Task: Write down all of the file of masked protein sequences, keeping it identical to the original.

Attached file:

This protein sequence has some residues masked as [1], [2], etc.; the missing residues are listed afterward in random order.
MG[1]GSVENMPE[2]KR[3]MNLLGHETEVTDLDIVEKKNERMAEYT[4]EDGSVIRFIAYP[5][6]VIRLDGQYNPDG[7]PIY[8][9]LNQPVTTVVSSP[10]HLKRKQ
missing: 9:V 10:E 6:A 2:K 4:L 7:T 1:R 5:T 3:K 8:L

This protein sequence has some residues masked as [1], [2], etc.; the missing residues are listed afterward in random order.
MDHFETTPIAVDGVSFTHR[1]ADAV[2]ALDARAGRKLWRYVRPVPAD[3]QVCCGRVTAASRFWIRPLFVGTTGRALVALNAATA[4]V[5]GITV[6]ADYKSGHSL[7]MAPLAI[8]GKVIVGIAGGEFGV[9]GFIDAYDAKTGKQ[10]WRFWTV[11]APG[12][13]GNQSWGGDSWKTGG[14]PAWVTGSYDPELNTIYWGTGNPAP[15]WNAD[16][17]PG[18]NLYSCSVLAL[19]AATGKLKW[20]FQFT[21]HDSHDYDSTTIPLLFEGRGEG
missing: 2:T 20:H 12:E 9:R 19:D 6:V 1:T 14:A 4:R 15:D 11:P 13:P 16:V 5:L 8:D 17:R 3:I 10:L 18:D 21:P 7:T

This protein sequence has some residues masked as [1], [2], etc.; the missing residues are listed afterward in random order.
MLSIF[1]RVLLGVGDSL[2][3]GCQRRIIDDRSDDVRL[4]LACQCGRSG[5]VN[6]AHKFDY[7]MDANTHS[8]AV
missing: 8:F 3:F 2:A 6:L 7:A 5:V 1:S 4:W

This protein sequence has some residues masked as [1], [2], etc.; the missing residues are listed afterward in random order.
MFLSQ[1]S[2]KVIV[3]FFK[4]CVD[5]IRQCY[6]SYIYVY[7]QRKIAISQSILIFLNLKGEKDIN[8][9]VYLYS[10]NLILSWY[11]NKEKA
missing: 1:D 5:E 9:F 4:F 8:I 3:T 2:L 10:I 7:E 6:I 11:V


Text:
This protein sequence has some residues masked as [1], [2], etc.; the missing residues are listed afterward in random order.
MG[1]GSVENMPE[2]KR[3]MNLLGHETEVTDLDIVEKKNERMAEYT[4]EDGSVIRFIAYP[5][6]VIRLDGQYNPDG[7]PIY[8][9]LNQPVTTVVSSP[10]HLKRKQ
missing: 9:V 10:E 6:A 2:K 4:L 7:T 1:R 5:T 3:K 8:L

This protein sequence has some residues masked as [1], [2], etc.; the missing residues are listed afterward in random order.
MDHFETTPIAVDGVSFTHR[1]ADAV[2]ALDARAGRKLWRYVRPVPAD[3]QVCCGRVTAASRFWIRPLFVGTTGRALVALNAATA[4]V[5]GITV[6]ADYKSGHSL[7]MAPLAI[8]GKVIVGIAGGEFGV[9]GFIDAYDAKTGKQ[10]WRFWTV[11]APG[12][13]GNQSWGGDSWKTGG[14]PAWVTGSYDPELNTIYWGTGNPAP[15]WNAD[16][17]PG[18]NLYSCSVLAL[19]AATGKLKW[20]FQFT[21]HDSHDYDSTTIPLLFEGRGEG
missing: 2:T 20:H 12:E 9:R 19:D 6:V 1:T 14:A 4:R 15:D 11:P 13:P 16:V 5:L 8:D 17:R 3:I 10:L 18:D 21:P 7:T

This protein sequence has some residues masked as [1], [2], etc.; the missing residues are listed afterward in random order.
MLSIF[1]RVLLGVGDSL[2][3]GCQRRIIDDRSDDVRL[4]LACQCGRSG[5]VN[6]AHKFDY[7]MDANTHS[8]AV
missing: 8:F 3:F 2:A 6:L 7:A 5:V 1:S 4:W

This protein sequence has some residues masked as [1], [2], etc.; the missing residues are listed afterward in random order.
MFLSQ[1]S[2]KVIV[3]FFK[4]CVD[5]IRQCY[6]SYIYVY[7]QRKIAISQSILIFLNLKGEKDIN[8][9]VYLYS[10]NLILSWY[11]NKEKA
missing: 1:D 5:E 9:F 4:F 8:I 3:T 2:L 10:I 7:E 6:I 11:V